Thermodynamic topology optimizationFor the optimization of the topology, the local material density is defined as design variable within a given design space. The design space describes the geometrical bounds of the structure and to which the (mechanical) boundary value problem is applied. In each point of the design space, the density indicates whether material should be applied in that region or not. For mathematical relaxation, the density variable is continuous allowing intermediate densities during the optimization process, i.e. porous material. Intermediate densities are penalized so that the final topology contains approximately only full and void material (SIMPapproach). The underlying mathematical problem is illposed and according regularization techniques have to be applied. A gradientenhanced regularization is added for the density field and the evolution equation is formulated in its strong form. With the backward Euler scheme and an internal loop for numerical stability, no additional equation systems besides the FEM have to be solved within the optimization process. The second spacial derivatives in the strong form are computed via the neighbored element method. Herein, only the minimum number of neighboring points are used to calculate the required second spatial derivatives to reduce the calculation effort even further. The formulation is independent of the spacial discretization of the design variable: only data on the close neighborhood between points is required. Therefore, the method is suitable for meshbased as well as for meshfree methods. The minimum member size, i.e. the minimum cross section width of a structure feature, can be directly controlled by a usergiven parameter. Furthermore, the regularization technique can also be applied to regularization in other material models, as for example damage, wherein the width of the damaged zone can be controlled directly.Led by: D. R. Jantos, P. JunkerYear: 2021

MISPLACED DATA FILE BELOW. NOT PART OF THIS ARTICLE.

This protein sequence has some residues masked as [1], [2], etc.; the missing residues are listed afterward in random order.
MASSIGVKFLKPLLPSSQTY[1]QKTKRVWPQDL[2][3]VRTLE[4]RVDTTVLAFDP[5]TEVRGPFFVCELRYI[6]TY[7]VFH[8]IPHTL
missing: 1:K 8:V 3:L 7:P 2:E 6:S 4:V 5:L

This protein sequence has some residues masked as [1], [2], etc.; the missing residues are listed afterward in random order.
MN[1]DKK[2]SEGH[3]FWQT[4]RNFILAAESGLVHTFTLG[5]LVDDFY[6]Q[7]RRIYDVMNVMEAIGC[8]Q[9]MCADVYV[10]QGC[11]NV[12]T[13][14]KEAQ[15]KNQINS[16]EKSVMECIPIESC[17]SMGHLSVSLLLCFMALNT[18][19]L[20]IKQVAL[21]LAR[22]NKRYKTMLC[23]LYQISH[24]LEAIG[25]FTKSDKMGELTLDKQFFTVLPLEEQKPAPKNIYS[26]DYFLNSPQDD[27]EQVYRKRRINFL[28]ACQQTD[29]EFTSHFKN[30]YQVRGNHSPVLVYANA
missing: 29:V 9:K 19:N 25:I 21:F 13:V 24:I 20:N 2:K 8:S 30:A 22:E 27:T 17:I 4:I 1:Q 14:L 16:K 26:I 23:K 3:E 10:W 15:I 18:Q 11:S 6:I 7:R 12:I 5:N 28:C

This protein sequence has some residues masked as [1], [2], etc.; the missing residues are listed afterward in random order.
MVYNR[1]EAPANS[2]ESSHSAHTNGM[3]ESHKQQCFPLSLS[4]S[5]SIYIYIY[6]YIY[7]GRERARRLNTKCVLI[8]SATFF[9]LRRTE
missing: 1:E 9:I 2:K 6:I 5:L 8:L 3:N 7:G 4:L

Project Coordinators
30823 Garbsen
30823 Garbsen